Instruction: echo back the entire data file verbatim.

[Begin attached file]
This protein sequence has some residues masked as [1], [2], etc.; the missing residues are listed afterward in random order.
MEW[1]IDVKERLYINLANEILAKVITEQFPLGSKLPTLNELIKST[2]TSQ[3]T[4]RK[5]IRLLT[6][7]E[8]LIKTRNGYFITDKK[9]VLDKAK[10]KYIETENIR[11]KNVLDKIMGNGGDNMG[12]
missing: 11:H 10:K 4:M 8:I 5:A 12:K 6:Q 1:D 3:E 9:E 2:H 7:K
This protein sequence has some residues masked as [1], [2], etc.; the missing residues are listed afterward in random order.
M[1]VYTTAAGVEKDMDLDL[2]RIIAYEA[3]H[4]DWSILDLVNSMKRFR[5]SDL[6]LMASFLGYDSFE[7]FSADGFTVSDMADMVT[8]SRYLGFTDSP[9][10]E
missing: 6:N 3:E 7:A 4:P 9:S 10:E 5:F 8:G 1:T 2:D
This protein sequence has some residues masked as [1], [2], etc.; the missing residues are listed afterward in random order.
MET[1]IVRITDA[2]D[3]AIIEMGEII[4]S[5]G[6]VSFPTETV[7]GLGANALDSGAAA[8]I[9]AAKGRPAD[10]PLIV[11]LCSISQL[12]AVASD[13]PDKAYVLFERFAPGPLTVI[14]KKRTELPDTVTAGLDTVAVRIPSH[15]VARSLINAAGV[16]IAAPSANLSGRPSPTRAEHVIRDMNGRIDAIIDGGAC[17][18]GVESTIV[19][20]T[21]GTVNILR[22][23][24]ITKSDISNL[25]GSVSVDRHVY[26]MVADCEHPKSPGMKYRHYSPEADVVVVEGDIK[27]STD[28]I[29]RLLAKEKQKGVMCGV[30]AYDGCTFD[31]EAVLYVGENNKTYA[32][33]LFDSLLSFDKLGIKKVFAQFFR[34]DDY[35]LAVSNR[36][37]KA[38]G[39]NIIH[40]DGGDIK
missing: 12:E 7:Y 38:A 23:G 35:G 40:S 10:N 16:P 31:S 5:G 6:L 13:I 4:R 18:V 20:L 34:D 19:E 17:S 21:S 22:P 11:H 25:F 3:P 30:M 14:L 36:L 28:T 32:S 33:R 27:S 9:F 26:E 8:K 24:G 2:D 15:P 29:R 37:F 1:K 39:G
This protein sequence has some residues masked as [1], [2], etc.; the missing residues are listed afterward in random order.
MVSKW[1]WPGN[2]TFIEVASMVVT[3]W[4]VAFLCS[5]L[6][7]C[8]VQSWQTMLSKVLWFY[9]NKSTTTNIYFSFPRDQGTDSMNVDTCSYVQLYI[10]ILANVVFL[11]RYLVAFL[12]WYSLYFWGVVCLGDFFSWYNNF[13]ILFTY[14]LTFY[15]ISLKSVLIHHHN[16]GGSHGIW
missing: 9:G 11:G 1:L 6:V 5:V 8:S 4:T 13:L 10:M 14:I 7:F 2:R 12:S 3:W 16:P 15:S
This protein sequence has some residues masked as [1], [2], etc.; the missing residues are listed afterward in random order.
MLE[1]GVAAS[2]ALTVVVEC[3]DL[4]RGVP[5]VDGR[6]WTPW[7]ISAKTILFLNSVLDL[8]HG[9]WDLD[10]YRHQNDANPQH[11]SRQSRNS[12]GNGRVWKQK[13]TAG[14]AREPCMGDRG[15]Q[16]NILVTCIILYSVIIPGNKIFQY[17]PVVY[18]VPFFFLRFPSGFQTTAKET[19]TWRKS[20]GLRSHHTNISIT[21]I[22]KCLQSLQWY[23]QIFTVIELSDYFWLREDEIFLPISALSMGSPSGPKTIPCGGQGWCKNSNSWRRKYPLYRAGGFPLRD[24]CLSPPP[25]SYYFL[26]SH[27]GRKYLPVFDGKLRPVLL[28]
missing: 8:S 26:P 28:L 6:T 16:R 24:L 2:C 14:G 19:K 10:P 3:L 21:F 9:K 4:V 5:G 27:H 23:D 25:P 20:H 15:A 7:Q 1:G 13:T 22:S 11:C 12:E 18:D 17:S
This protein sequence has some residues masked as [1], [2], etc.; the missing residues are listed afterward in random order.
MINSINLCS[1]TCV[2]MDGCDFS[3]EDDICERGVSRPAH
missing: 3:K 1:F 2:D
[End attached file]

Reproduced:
This protein sequence has some residues masked as [1], [2], etc.; the missing residues are listed afterward in random order.
MEW[1]IDVKERLYINLANEILAKVITEQFPLGSKLPTLNELIKST[2]TSQ[3]T[4]RK[5]IRLLT[6][7]E[8]LIKTRNGYFITDKK[9]VLDKAK[10]KYIETENIR[11]KNVLDKIMGNGGDNMG[12]
missing: 11:H 10:K 4:M 8:I 5:A 12:K 6:Q 1:D 3:E 9:E 2:H 7:K
This protein sequence has some residues masked as [1], [2], etc.; the missing residues are listed afterward in random order.
M[1]VYTTAAGVEKDMDLDL[2]RIIAYEA[3]H[4]DWSILDLVNSMKRFR[5]SDL[6]LMASFLGYDSFE[7]FSADGFTVSDMADMVT[8]SRYLGFTDSP[9][10]E
missing: 6:N 3:E 7:A 4:P 9:S 10:E 5:F 8:G 1:T 2:D
This protein sequence has some residues masked as [1], [2], etc.; the missing residues are listed afterward in random order.
MET[1]IVRITDA[2]D[3]AIIEMGEII[4]S[5]G[6]VSFPTETV[7]GLGANALDSGAAA[8]I[9]AAKGRPAD[10]PLIV[11]LCSISQL[12]AVASD[13]PDKAYVLFERFAPGPLTVI[14]KKRTELPDTVTAGLDTVAVRIPSH[15]VARSLINAAGV[16]IAAPSANLSGRPSPTRAEHVIRDMNGRIDAIIDGGAC[17][18]GVESTIV[19][20]T[21]GTVNILR[22][23][24]ITKSDISNL[25]GSVSVDRHVY[26]MVADCEHPKSPGMKYRHYSPEADVVVVEGDIK[27]STD[28]I[29]RLLAKEKQKGVMCGV[30]AYDGCTFD[31]EAVLYVGENNKTYA[32][33]LFDSLLSFDKLGIKKVFAQFFR[34]DDY[35]LAVSNR[36][37]KA[38]G[39]NIIH[40]DGGDIK
missing: 12:E 7:Y 38:A 23:G 35:G 40:S 10:N 16:P 31:S 5:G 6:L 13:I 4:R 18:V 20:L 34:D 19:E 17:S 21:S 22:P 11:H 25:F 3:P 30:M 14:L 36:L 28:T 32:S 33:R 27:S 9:F 26:E 8:K 24:G 2:D 15:P 29:R 37:F 1:K 39:G
This protein sequence has some residues masked as [1], [2], etc.; the missing residues are listed afterward in random order.
MVSKW[1]WPGN[2]TFIEVASMVVT[3]W[4]VAFLCS[5]L[6][7]C[8]VQSWQTMLSKVLWFY[9]NKSTTTNIYFSFPRDQGTDSMNVDTCSYVQLYI[10]ILANVVFL[11]RYLVAFL[12]WYSLYFWGVVCLGDFFSWYNNF[13]ILFTY[14]LTFY[15]ISLKSVLIHHHN[16]GGSHGIW
missing: 9:G 11:G 1:L 6:V 5:V 8:S 4:T 13:L 10:M 14:I 7:F 2:R 12:S 3:W 16:P 15:S
This protein sequence has some residues masked as [1], [2], etc.; the missing residues are listed afterward in random order.
MLE[1]GVAAS[2]ALTVVVEC[3]DL[4]RGVP[5]VDGR[6]WTPW[7]ISAKTILFLNSVLDL[8]HG[9]WDLD[10]YRHQNDANPQH[11]SRQSRNS[12]GNGRVWKQK[13]TAG[14]AREPCMGDRG[15]Q[16]NILVTCIILYSVIIPGNKIFQY[17]PVVY[18]VPFFFLRFPSGFQTTAKET[19]TWRKS[20]GLRSHHTNISIT[21]I[22]KCLQSLQWY[23]QIFTVIELSDYFWLREDEIFLPISALSMGSPSGPKTIPCGGQGWCKNSNSWRRKYPLYRAGGFPLRD[24]CLSPPP[25]SYYFL[26]SH[27]GRKYLPVFDGKLRPVLL[28]
missing: 8:S 26:P 28:L 6:T 16:R 24:L 2:C 14:G 19:K 10:P 3:L 21:F 9:K 4:V 5:G 27:H 23:D 25:P 20:H 15:A 7:Q 1:G 13:T 22:S 11:C 12:E 18:D 17:S
This protein sequence has some residues masked as [1], [2], etc.; the missing residues are listed afterward in random order.
MINSINLCS[1]TCV[2]MDGCDFS[3]EDDICERGVSRPAH
missing: 3:K 1:F 2:D